I agree that Katrina’s message “that one is valued, regardless of one’s achievements” is central to this ongoing discussion; my conviction that I am valued in spite of my circumstances has been a lifeline in dark moments. But is that message believable, and will it change a culture of “chronic stress”?

I think the answer depends on our fundamental beliefs about what gives us value, why we’re here, and where we’re headed. If these sound like lofty ideas best left to private religious practice or the philosophy department, then we’re only being honest about half of the problem at hand. The first half of the problem is that our professional achievements can fail us when we rely on them as the primary source of our value. But the second half of the problem is this: If we are encouraged to find our personal value in something other than academic achievement, what will that “something” be and why?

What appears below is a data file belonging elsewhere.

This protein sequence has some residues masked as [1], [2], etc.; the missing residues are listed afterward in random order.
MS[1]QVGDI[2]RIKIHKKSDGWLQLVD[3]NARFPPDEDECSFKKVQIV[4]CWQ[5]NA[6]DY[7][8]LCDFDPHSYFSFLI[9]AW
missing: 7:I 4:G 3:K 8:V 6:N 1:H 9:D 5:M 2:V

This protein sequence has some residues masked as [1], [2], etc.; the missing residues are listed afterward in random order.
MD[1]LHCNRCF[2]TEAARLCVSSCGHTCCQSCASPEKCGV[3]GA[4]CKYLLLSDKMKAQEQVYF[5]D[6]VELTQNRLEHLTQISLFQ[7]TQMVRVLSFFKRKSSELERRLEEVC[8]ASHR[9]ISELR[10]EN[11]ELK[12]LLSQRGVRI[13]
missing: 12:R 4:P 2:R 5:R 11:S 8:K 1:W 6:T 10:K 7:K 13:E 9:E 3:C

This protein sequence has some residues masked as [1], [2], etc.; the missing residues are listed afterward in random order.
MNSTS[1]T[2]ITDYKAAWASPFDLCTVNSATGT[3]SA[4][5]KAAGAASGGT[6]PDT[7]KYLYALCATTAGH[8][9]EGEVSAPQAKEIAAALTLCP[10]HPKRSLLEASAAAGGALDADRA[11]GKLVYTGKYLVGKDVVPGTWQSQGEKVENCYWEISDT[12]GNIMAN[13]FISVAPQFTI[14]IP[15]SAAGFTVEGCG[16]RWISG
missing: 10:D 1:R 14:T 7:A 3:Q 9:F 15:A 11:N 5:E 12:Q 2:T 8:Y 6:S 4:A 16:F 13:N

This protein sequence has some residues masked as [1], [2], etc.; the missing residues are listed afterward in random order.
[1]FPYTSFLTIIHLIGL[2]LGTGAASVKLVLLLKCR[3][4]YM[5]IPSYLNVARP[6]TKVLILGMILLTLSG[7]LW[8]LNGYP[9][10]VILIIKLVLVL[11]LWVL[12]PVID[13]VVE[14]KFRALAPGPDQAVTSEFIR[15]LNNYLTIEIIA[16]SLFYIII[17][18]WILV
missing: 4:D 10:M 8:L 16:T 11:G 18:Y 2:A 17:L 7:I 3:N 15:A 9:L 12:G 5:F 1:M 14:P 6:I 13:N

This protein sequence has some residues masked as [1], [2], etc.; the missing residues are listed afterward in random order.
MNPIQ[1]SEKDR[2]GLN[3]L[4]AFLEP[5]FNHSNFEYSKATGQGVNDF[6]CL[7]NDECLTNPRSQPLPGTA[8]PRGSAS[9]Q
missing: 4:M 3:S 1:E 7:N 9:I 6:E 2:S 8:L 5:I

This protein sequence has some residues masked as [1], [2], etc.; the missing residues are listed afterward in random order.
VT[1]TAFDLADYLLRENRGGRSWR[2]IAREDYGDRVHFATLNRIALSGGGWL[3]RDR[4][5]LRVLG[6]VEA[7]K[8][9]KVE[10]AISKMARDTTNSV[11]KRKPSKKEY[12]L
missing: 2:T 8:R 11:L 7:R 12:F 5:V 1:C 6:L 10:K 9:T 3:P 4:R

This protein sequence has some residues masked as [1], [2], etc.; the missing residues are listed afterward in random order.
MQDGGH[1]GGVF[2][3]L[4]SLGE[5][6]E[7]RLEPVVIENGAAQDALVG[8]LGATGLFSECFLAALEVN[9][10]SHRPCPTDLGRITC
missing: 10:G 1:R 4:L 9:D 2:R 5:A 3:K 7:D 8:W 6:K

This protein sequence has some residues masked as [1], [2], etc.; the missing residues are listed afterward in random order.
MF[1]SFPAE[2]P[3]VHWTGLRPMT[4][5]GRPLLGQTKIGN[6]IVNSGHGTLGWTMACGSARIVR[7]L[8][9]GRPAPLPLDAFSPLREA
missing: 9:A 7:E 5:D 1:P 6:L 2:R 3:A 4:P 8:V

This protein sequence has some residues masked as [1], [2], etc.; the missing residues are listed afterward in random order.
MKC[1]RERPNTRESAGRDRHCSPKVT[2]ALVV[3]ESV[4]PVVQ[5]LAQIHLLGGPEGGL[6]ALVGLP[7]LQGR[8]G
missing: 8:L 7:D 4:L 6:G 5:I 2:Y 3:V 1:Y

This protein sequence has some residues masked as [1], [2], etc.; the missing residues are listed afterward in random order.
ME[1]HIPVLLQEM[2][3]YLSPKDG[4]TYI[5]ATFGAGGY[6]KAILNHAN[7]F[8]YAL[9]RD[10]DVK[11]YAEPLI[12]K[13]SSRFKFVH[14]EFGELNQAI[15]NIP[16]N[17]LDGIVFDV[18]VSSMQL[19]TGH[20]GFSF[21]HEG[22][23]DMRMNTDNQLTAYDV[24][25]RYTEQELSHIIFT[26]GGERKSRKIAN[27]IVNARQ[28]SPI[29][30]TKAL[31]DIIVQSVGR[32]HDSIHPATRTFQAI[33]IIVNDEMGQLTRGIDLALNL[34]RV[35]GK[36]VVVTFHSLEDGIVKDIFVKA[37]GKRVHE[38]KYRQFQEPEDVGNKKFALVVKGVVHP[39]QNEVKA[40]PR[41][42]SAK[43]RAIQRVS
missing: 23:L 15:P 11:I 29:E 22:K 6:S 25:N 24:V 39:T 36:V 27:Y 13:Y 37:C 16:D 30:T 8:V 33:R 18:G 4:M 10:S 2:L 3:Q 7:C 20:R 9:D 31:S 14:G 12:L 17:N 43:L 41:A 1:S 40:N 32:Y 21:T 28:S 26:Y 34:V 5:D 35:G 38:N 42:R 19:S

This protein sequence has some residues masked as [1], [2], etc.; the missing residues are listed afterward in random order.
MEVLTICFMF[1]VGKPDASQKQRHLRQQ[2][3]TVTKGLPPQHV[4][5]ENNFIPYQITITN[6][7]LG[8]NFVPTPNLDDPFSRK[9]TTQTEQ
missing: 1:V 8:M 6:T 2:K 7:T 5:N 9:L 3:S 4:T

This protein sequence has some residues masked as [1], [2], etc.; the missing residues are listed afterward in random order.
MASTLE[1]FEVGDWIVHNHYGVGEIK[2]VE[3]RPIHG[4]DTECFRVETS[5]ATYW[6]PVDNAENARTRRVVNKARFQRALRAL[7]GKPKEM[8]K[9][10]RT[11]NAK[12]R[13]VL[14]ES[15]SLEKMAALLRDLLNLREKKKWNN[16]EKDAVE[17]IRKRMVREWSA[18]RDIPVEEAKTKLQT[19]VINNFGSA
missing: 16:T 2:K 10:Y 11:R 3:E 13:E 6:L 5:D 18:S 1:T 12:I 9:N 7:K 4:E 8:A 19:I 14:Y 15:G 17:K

I hope that the MIT community will help students better engage with that question in our classes, in our living groups, and through student organizations. (The last time a professor challenged my reliance on academic success and suggested an alternative was freshman year!) We will inevitably reach different conclusions as to what gives us value here and now — the affection of friends, expectations of future success, living a moral life, the loyalty of family, our contribution to society, the love of God, or perhaps something inherent to humanity. But we have the chance to reach those conclusions consciously by examining and challenging our implicit beliefs in dialogue with each other. Will we take that opportunity?

Andrew W. Stuntz ’13